Parliamentary Meeting – October 10th, 2016

Parliamentary Meeting

The Revenue Estimation Model training gave way to more extensive discussion the following week when Professor Robert Conrad visited Myanmar. This was Dr. Conrad’s second meeting with the Joint Public Accounts Committee. During his first visit in July, there was much information sharing, discussion of the current state of Myanmar’s tax system, and brainstorming about challenges with the existing tax system that should be addressed.

During this second meeting, the previous conversation was translated into a targeted discussion about the role of Parliament, and particularly the JPAC, in tax reform. There were a few specific priorities that were addressed.

First, Professor Conrad reiterated his guiding principles for long-term tax reform: The tax system should be simplified so it can be administered more effectively, and additionally, legislation should be clarified so current gaps in the tax system are eliminated.

Second, Professor Conrad encouraged the government to prioritize simple, short-term reforms to generate momentum for these long-run reform goals. These should be easy steps that can be legislated in the next budget and effectively implemented in the next fiscal year. These changes can form the foundation for more comprehensive reform in the future.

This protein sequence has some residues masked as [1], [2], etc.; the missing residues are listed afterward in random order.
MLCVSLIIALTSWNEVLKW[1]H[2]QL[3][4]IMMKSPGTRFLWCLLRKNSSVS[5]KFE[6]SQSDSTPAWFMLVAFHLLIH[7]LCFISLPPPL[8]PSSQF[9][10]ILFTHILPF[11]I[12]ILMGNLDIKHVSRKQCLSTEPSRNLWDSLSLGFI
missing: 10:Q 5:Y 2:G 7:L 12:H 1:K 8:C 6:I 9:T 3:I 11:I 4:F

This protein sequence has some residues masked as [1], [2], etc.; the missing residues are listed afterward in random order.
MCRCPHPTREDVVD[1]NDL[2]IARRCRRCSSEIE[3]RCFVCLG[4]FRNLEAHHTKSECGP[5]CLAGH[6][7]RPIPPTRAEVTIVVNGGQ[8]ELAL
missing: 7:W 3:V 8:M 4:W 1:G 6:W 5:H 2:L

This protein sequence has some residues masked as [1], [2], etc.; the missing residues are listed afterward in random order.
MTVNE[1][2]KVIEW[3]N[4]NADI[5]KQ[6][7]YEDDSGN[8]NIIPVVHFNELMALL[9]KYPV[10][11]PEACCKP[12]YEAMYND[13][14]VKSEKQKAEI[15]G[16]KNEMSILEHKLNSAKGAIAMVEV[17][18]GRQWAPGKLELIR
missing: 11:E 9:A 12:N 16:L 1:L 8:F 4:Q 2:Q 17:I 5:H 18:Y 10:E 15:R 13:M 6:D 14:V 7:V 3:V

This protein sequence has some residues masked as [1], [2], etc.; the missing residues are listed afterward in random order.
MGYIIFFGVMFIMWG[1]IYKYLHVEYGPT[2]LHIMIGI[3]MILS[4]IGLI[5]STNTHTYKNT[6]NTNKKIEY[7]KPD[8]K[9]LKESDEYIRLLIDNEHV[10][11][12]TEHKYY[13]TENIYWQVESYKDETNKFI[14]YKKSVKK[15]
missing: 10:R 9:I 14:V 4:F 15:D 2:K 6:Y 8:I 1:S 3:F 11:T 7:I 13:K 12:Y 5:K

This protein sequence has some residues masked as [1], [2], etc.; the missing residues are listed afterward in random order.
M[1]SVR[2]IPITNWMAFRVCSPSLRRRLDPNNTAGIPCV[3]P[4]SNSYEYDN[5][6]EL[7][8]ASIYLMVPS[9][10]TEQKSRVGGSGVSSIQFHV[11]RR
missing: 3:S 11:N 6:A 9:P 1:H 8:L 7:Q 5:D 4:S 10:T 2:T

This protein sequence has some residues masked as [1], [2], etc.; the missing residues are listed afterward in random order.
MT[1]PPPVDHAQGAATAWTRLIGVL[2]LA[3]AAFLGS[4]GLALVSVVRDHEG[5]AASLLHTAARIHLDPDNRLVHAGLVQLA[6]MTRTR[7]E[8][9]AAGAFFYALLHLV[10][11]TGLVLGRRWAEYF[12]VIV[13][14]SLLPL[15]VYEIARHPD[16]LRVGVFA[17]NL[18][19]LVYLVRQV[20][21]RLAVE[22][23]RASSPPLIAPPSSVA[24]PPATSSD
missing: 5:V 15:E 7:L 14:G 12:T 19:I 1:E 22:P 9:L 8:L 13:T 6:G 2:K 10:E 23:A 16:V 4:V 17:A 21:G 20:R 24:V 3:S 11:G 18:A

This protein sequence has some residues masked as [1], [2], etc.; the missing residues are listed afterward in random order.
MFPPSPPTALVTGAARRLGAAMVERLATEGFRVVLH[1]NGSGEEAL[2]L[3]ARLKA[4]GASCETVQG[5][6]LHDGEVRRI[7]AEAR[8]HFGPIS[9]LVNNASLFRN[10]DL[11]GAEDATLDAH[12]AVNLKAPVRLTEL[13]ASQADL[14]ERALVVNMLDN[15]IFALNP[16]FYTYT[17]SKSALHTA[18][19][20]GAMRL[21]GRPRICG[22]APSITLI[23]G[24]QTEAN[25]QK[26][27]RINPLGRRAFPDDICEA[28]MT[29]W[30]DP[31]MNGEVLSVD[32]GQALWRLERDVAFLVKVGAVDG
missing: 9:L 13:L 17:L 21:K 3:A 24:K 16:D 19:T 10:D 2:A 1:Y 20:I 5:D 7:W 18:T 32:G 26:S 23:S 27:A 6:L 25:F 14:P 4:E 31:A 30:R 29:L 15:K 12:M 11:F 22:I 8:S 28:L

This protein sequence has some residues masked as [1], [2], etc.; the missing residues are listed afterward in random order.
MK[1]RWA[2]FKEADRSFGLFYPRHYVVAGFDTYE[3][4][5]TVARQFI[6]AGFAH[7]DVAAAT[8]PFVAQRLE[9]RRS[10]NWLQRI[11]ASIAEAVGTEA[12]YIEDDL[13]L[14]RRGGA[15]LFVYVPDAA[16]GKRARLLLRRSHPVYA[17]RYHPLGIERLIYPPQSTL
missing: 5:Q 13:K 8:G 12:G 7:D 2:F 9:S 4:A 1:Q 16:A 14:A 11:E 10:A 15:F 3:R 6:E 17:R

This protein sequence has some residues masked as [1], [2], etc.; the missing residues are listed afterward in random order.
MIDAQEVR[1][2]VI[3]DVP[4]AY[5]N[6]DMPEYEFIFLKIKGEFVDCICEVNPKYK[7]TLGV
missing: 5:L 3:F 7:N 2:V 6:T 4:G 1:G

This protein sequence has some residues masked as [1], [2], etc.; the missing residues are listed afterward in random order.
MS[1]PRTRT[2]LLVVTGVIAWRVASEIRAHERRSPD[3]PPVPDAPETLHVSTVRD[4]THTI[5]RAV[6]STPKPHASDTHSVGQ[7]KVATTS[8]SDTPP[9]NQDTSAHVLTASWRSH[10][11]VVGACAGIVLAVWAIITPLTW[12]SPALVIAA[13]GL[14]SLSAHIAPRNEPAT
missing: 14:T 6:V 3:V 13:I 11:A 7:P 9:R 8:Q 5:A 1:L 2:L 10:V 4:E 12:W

Third, the conversation focused on the role of the Committee in overseeing taxation measures that are not directly included in the tax bill and Union budget. Most significant is the recent investment law, which includes a number of tax exemptions for investment. In order to assure coherent and effective tax reform, the legislative process should assure that the JPAC oversee all tax related measures, rather than only those that are explicitly in the budget.

Finally, the conversation shifted to next steps. Professor Conrad and the Renaissance Institute left with a significant amount of homework. The JPAC will continue to learn about the REM as one part of its work to expand its oversight capacity. They will work with Professor Conrad to discuss tax policy changes for the next budget. They will also continue to work with Renaissance Institute to facilitate increased public and civil society participation in the budget process.

There was much question and answer, and a vibrant exchange throughout this entire conversation. Renaissance hopes that this will lead to continued exchange with the JPAC as it works to make tax reform a pillar of improved public financial management in Myanmar. This can, in turn, help to jumpstart a number of related economic reforms and fund a number of government expenditure priorities, such as healthcare and education reform and improved infrastructure.

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